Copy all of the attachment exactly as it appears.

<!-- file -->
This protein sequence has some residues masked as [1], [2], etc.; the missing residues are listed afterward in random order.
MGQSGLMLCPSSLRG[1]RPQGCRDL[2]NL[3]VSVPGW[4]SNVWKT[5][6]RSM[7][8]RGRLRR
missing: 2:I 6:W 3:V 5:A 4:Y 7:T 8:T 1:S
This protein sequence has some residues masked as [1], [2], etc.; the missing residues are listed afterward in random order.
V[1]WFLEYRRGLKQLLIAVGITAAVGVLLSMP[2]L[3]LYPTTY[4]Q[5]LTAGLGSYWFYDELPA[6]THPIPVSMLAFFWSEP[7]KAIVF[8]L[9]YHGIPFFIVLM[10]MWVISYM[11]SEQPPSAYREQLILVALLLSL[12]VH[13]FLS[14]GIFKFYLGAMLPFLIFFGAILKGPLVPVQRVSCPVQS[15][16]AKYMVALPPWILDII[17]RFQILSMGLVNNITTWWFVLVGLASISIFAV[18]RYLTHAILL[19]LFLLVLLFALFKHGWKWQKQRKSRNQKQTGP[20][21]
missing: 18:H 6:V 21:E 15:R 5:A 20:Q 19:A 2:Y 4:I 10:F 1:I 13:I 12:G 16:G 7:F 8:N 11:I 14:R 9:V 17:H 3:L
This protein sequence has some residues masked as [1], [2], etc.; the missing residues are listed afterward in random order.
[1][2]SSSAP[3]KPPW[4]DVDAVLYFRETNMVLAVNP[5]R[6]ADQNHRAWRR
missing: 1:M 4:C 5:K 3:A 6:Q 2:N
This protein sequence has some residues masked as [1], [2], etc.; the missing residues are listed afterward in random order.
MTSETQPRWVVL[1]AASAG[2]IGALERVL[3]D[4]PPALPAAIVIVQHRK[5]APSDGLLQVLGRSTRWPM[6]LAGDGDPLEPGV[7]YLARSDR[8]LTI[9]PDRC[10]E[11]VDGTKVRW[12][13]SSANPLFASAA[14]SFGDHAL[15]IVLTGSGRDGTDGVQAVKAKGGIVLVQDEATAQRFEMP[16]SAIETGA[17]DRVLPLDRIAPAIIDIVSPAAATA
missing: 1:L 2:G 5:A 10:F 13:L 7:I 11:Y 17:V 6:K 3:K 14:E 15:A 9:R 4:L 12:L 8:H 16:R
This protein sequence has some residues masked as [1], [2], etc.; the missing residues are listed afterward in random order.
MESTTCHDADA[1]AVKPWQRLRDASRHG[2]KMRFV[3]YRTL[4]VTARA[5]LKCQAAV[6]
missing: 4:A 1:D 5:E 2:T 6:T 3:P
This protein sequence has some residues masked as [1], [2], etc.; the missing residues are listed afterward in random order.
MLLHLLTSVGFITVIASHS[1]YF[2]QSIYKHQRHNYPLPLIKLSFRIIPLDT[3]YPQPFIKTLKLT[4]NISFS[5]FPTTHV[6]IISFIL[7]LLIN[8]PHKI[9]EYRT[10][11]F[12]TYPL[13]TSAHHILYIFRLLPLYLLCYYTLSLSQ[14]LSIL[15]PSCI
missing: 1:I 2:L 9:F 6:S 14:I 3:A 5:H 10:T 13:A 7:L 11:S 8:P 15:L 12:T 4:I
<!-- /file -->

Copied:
This protein sequence has some residues masked as [1], [2], etc.; the missing residues are listed afterward in random order.
MGQSGLMLCPSSLRG[1]RPQGCRDL[2]NL[3]VSVPGW[4]SNVWKT[5][6]RSM[7][8]RGRLRR
missing: 2:I 6:W 3:V 5:A 4:Y 7:T 8:T 1:S
This protein sequence has some residues masked as [1], [2], etc.; the missing residues are listed afterward in random order.
V[1]WFLEYRRGLKQLLIAVGITAAVGVLLSMP[2]L[3]LYPTTY[4]Q[5]LTAGLGSYWFYDELPA[6]THPIPVSMLAFFWSEP[7]KAIVF[8]L[9]YHGIPFFIVLM[10]MWVISYM[11]SEQPPSAYREQLILVALLLSL[12]VH[13]FLS[14]GIFKFYLGAMLPFLIFFGAILKGPLVPVQRVSCPVQS[15][16]AKYMVALPPWILDII[17]RFQILSMGLVNNITTWWFVLVGLASISIFAV[18]RYLTHAILL[19]LFLLVLLFALFKHGWKWQKQRKSRNQKQTGP[20][21]
missing: 18:H 6:V 21:E 15:R 5:A 20:Q 19:A 2:Y 4:I 10:F 1:I 13:I 12:G 16:G 7:F 8:N 11:I 14:R 9:V 17:H 3:L
This protein sequence has some residues masked as [1], [2], etc.; the missing residues are listed afterward in random order.
[1][2]SSSAP[3]KPPW[4]DVDAVLYFRETNMVLAVNP[5]R[6]ADQNHRAWRR
missing: 1:M 4:C 5:K 3:A 6:Q 2:N
This protein sequence has some residues masked as [1], [2], etc.; the missing residues are listed afterward in random order.
MTSETQPRWVVL[1]AASAG[2]IGALERVL[3]D[4]PPALPAAIVIVQHRK[5]APSDGLLQVLGRSTRWPM[6]LAGDGDPLEPGV[7]YLARSDR[8]LTI[9]PDRC[10]E[11]VDGTKVRW[12][13]SSANPLFASAA[14]SFGDHAL[15]IVLTGSGRDGTDGVQAVKAKGGIVLVQDEATAQRFEMP[16]SAIETGA[17]DRVLPLDRIAPAIIDIVSPAAATA
missing: 1:L 2:G 5:A 10:F 13:L 7:I 11:Y 17:V 6:K 3:K 14:E 15:A 9:R 4:L 12:L 8:H 16:R
This protein sequence has some residues masked as [1], [2], etc.; the missing residues are listed afterward in random order.
MESTTCHDADA[1]AVKPWQRLRDASRHG[2]KMRFV[3]YRTL[4]VTARA[5]LKCQAAV[6]
missing: 4:A 1:D 5:E 2:T 6:T 3:P
This protein sequence has some residues masked as [1], [2], etc.; the missing residues are listed afterward in random order.
MLLHLLTSVGFITVIASHS[1]YF[2]QSIYKHQRHNYPLPLIKLSFRIIPLDT[3]YPQPFIKTLKLT[4]NISFS[5]FPTTHV[6]IISFIL[7]LLIN[8]PHKI[9]EYRT[10][11]F[12]TYPL[13]TSAHHILYIFRLLPLYLLCYYTLSLSQ[14]LSIL[15]PSCI
missing: 1:I 2:L 9:F 6:S 14:I 3:A 5:H 10:T 13:A 7:L 11:S 8:P 15:L 12:T 4:I